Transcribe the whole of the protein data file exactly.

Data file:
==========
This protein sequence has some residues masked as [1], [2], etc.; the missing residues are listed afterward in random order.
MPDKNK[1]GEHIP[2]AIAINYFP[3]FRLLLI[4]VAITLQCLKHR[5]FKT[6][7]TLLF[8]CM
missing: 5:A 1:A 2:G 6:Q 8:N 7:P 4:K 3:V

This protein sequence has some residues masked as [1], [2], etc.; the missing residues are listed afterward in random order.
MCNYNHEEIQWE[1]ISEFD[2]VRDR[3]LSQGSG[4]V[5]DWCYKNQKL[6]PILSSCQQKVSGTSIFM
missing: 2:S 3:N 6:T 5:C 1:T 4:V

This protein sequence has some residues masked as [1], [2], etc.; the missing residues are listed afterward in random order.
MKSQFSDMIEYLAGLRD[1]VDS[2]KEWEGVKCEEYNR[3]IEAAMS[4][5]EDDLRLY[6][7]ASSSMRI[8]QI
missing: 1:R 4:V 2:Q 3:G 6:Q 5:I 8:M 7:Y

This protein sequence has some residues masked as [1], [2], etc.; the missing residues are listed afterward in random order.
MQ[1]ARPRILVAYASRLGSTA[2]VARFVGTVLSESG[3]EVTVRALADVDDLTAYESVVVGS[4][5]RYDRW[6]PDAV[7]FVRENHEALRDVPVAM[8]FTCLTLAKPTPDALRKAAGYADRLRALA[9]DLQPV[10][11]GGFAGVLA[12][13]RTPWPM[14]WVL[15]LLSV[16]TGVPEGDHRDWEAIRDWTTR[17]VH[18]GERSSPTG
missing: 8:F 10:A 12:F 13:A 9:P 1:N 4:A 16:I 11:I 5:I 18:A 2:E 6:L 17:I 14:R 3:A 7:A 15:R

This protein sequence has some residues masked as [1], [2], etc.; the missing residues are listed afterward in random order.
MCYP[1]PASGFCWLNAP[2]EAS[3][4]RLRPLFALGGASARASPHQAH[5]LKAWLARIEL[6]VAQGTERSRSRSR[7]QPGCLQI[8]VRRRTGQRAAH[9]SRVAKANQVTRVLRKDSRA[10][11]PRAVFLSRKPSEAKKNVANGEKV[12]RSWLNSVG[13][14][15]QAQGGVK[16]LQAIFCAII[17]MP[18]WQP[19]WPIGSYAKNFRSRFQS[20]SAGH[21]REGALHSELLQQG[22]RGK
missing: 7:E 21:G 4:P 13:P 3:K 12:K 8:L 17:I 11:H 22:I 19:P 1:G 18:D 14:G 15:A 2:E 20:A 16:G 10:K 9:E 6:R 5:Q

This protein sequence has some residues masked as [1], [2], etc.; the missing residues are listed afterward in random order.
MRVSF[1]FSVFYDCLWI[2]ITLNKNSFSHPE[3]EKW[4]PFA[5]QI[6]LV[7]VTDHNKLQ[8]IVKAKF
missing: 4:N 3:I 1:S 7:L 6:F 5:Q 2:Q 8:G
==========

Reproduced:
This protein sequence has some residues masked as [1], [2], etc.; the missing residues are listed afterward in random order.
MPDKNK[1]GEHIP[2]AIAINYFP[3]FRLLLI[4]VAITLQCLKHR[5]FKT[6][7]TLLF[8]CM
missing: 5:A 1:A 2:G 6:Q 8:N 7:P 4:K 3:V

This protein sequence has some residues masked as [1], [2], etc.; the missing residues are listed afterward in random order.
MCNYNHEEIQWE[1]ISEFD[2]VRDR[3]LSQGSG[4]V[5]DWCYKNQKL[6]PILSSCQQKVSGTSIFM
missing: 2:S 3:N 6:T 5:C 1:T 4:V

This protein sequence has some residues masked as [1], [2], etc.; the missing residues are listed afterward in random order.
MKSQFSDMIEYLAGLRD[1]VDS[2]KEWEGVKCEEYNR[3]IEAAMS[4][5]EDDLRLY[6][7]ASSSMRI[8]QI
missing: 1:R 4:V 2:Q 3:G 6:Q 5:I 8:M 7:Y

This protein sequence has some residues masked as [1], [2], etc.; the missing residues are listed afterward in random order.
MQ[1]ARPRILVAYASRLGSTA[2]VARFVGTVLSESG[3]EVTVRALADVDDLTAYESVVVGS[4][5]RYDRW[6]PDAV[7]FVRENHEALRDVPVAM[8]FTCLTLAKPTPDALRKAAGYADRLRALA[9]DLQPV[10][11]GGFAGVLA[12][13]RTPWPM[14]WVL[15]LLSV[16]TGVPEGDHRDWEAIRDWTTR[17]VH[18]GERSSPTG
missing: 8:F 10:A 12:F 13:A 9:P 1:N 4:A 16:I 11:I 5:I 18:A 2:E 6:L 17:I 14:R 3:A 7:A 15:R

This protein sequence has some residues masked as [1], [2], etc.; the missing residues are listed afterward in random order.
MCYP[1]PASGFCWLNAP[2]EAS[3][4]RLRPLFALGGASARASPHQAH[5]LKAWLARIEL[6]VAQGTERSRSRSR[7]QPGCLQI[8]VRRRTGQRAAH[9]SRVAKANQVTRVLRKDSRA[10][11]PRAVFLSRKPSEAKKNVANGEKV[12]RSWLNSVG[13][14][15]QAQGGVK[16]LQAIFCAII[17]MP[18]WQP[19]WPIGSYAKNFRSRFQS[20]SAGH[21]REGALHSELLQQG[22]RGK
missing: 7:E 21:G 4:P 13:P 3:K 12:K 8:L 17:I 11:H 22:I 19:P 1:G 18:D 14:G 15:A 2:E 20:A 16:G 10:K 9:E 6:R 5:Q

This protein sequence has some residues masked as [1], [2], etc.; the missing residues are listed afterward in random order.
MRVSF[1]FSVFYDCLWI[2]ITLNKNSFSHPE[3]EKW[4]PFA[5]QI[6]LV[7]VTDHNKLQ[8]IVKAKF
missing: 4:N 3:I 1:S 7:L 6:F 5:Q 2:Q 8:G